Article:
Amahl and the Night Visitors

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Menotti in 1944

Amahl and the Night Visitors is a one-act opera. The words and music were written by Gian Carlo Menotti. Menotti took inspiration from Hieronymus Bosch's The Adoration of the Magi, a painting in the Metropolitan Museum of Art in New York City.

Amahl was the first opera written for television. Its first performance was on Christmas Eve 1951 on NBC. It was the first show in the famous Hallmark Hall of Fame series. About five million people watched the program. It was the largest audience to ever see an opera on television. Amahl was shown every year until 1966.

Menotti wanted Amahl to always be performed by a boy. He wrote, "It is the express wish of the composer that the role of Amahl should always be performed by a boy. Neither the musical nor the dramatic concept of the opera permits the substitution of a woman costumed as a child."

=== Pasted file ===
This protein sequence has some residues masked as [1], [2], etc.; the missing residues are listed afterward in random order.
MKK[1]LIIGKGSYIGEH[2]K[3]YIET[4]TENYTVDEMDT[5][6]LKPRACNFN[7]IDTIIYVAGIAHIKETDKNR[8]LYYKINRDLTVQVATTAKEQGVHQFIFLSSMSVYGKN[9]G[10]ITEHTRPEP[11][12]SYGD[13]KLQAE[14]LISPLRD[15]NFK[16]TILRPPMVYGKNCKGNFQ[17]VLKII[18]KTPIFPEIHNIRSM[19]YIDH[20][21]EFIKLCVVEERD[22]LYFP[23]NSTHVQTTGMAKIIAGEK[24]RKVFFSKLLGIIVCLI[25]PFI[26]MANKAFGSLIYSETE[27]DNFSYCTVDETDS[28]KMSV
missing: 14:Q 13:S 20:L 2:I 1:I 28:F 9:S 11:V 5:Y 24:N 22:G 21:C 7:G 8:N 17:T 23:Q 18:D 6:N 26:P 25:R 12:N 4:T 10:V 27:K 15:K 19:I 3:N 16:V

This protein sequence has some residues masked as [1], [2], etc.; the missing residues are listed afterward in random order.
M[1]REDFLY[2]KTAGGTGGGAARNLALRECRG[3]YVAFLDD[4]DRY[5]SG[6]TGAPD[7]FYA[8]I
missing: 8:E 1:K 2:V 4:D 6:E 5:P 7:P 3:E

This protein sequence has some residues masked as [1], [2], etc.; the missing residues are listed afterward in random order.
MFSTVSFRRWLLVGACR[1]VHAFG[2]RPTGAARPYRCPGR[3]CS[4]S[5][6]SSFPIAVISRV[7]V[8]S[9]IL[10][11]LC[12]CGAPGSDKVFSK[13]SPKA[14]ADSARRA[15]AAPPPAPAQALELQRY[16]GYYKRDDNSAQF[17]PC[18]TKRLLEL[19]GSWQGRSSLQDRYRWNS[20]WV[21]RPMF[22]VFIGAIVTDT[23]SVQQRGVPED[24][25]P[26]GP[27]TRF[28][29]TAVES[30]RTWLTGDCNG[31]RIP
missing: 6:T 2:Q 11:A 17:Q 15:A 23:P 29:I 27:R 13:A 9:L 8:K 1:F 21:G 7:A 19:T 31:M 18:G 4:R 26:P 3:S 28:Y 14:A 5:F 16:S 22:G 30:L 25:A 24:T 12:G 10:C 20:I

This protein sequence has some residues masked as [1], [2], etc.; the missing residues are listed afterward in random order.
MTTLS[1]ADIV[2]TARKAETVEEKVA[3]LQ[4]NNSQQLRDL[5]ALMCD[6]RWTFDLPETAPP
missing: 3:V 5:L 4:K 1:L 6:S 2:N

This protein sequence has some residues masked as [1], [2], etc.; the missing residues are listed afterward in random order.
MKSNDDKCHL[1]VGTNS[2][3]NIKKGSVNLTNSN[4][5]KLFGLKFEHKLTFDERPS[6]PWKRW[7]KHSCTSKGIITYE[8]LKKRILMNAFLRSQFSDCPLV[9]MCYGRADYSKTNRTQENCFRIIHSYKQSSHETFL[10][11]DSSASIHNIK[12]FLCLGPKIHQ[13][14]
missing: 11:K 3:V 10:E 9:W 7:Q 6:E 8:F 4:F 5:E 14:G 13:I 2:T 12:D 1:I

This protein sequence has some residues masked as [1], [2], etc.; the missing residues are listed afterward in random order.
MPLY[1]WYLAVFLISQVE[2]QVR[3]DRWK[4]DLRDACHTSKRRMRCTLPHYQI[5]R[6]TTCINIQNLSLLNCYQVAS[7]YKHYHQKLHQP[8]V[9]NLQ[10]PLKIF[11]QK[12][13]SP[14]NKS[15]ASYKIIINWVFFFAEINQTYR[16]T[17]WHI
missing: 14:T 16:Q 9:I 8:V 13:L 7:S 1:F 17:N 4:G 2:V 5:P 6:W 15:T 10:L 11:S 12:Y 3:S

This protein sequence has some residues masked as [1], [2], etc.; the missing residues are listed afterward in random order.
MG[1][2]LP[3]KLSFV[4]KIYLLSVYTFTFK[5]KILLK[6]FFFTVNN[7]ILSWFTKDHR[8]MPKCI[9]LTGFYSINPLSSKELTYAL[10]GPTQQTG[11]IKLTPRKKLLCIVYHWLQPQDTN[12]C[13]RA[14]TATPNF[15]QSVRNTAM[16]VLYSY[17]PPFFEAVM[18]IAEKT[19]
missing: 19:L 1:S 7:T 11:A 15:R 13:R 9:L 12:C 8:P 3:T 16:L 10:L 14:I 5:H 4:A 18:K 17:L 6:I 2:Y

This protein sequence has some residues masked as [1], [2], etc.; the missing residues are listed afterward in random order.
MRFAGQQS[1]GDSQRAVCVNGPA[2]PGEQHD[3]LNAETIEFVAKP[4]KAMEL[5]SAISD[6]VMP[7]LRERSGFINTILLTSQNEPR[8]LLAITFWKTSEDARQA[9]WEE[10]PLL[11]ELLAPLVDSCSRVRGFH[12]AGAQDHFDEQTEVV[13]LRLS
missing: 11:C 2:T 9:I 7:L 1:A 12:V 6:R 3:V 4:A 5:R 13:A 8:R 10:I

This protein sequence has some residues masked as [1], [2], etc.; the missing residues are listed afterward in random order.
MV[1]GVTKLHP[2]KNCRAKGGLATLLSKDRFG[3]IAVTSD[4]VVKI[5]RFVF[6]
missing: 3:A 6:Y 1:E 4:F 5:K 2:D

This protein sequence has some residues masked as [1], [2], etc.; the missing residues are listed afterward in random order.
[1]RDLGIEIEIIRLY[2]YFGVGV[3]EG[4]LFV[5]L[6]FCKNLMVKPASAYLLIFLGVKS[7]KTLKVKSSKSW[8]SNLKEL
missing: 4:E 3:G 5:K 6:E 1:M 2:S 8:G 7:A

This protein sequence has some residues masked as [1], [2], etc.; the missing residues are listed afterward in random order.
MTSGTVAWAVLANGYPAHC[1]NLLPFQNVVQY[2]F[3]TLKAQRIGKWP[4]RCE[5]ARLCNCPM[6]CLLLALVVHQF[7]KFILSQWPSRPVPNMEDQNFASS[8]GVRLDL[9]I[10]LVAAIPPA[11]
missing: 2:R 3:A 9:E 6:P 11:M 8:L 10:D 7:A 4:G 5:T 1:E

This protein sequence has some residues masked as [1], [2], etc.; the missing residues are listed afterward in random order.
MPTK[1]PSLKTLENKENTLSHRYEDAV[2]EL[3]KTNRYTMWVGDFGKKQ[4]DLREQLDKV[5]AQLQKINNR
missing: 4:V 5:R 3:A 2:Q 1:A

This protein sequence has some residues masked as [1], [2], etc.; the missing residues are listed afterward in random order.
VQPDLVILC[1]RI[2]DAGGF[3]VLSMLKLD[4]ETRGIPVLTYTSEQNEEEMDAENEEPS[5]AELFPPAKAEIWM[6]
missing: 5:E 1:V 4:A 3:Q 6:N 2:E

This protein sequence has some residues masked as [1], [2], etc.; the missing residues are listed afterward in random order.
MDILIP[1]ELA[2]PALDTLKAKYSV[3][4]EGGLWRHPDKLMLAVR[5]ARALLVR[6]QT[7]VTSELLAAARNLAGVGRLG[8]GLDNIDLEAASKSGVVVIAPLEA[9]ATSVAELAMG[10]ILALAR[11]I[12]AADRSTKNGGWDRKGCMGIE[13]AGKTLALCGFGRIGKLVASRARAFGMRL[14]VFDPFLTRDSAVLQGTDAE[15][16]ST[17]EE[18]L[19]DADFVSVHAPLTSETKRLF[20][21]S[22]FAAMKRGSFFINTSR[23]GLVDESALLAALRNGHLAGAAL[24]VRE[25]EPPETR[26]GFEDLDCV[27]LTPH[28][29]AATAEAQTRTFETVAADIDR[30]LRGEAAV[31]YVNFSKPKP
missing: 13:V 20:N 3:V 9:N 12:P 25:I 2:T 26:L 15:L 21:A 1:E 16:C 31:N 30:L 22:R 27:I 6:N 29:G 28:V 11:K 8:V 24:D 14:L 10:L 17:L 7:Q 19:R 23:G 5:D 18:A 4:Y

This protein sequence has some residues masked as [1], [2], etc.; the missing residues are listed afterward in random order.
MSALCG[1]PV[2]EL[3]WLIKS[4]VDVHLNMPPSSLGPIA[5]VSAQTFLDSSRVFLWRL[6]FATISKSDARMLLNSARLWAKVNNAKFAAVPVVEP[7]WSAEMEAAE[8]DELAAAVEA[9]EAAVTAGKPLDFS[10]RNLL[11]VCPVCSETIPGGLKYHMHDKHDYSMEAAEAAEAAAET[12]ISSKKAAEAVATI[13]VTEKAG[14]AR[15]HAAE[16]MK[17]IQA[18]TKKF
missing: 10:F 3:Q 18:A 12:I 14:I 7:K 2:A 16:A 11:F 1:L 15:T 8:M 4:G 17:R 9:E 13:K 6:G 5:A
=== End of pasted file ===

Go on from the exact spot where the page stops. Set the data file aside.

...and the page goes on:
Story[change | edit source]

Bosch's Adoration

Amahl is a crippled shepherd boy who uses a crutch. He sees a huge star in the night sky. His mother thinks he is lying and sends him to bed. She worries that they will become beggars.

There is a knock at the door. Three kings ask for a place to rest. They are on their way to Bethlehem to find a newborn child. Amahl pesters them with many questions. Shepherds arrive to dance for the kings. The kings grow sleepy and the shepherds go home.

The room is dark and everyone is asleep. The mother tries to steal a piece of gold from the kings. She is caught by their servant. Amahl wakes and beats the servant. He falls exhausted. The kings tell the mother to keep the gold. They tell her the wonderful baby they are seeking has no need for gold because his kingdom is Heaven.

Amahl offers his crutch to this wonderful baby. He takes a few stumbling steps. A miracle has occurred. He can walk. He leaves with the kings to give his crutch to the baby himself. His mother waves good-bye.